El Pasoans “have expressed in great numbers and with great passion that they no longer have an appetite for killing our animals,” the team said in a January 2016 report.
“People do want to save more animals. This community wants to be 90 percent,” Anderson said. “Without (City Council) approving that and approving a budget and everything like that, we definitely would not have been able to come as far as we have.”
By 2020, shelter officials hope to reach the high live-release threshold of 90 percent, according to the Five Year Plan described in the task force report.
Currently in (fiscal) Year Two, which spans from September 2016 to September 2017, the shelter’s goal is to hit a 60 percent average live-release rate. It also plans to raise public awareness by increasing its advertising efforts, continuing to hold more off-site adoptions, and increase the number of altered animals by waiving fees for owners who agree to spay or neuter their pets.
“We’re not anywhere close to 90 percent yet, but…we’re on that trend to be there and we’re doing pretty well,” Anderson said. “It doesn’t happen overnight, but we’ve made great strides.”
The decrease in euthanasia rates is among several other notable changes at the shelter. Of the increased budget, $1,084 million was designated solely for facility improvements, including front office renovations, mural and mosaic artworks, and two new play areas equipped with toys, artificial grass, and kiddie pools.
The shelter also has plans to expand its personnel by hiring a community outreach coordinator later this year and a second animal enrichment specialist in 2018.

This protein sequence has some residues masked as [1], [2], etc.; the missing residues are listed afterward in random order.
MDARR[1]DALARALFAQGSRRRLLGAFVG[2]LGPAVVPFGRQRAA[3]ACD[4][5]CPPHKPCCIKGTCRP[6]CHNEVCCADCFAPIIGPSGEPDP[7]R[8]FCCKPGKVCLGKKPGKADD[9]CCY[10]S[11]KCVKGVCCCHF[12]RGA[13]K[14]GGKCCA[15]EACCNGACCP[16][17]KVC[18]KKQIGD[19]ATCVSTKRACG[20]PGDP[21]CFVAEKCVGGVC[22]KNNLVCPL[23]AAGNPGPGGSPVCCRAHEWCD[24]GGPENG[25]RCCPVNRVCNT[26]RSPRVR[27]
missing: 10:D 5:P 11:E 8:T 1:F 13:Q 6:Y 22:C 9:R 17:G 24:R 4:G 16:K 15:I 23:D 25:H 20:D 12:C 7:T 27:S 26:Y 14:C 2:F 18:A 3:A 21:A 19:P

“Having an education program in place will definitely help,” Anderson said, “and [animal enrichment] really makes a huge difference…the animals don’t look so sad, they actually look happy and have a good energy.”
In its pursuit of reaching no-kill status, Animal Services stresses the importance of working with the community in order to save its animals.
Pet owners “have to be loyal until the end,” said Carlos Claudio, a volunteer. “People should be more responsible of their pets.”
Responsible pet ownership involves keeping animals healthy, happy, and safe, the shelter staff emphasizes. “Spay, neuter, microchip – those are probably the three most important things that can be done,” Ross said. “It helps a lot if there aren’t as many animals coming in every day in the first place.”
Anderson agreed: “We’ve been on a downward trend of just general intake,” she says, with the shelter having received 2,000 fewer animals each year. “The [pet] overpopulation in El Paso has really decreased.”
Until its intake number reaches zero, Animal Services will continue its efforts until every animal in El Paso has a loving home. “Our goal is 100 percent,” Claudio said. And, with a little luck and the cooperation of the community, the shelter might one day reach that.
Anyone interested in adopting or caring for a pet, or in ways to limit pet over-population is encouraged to visit the Animal Services’ newly-revamped website at or stop by the shelter located at 5001 Fred Wilson.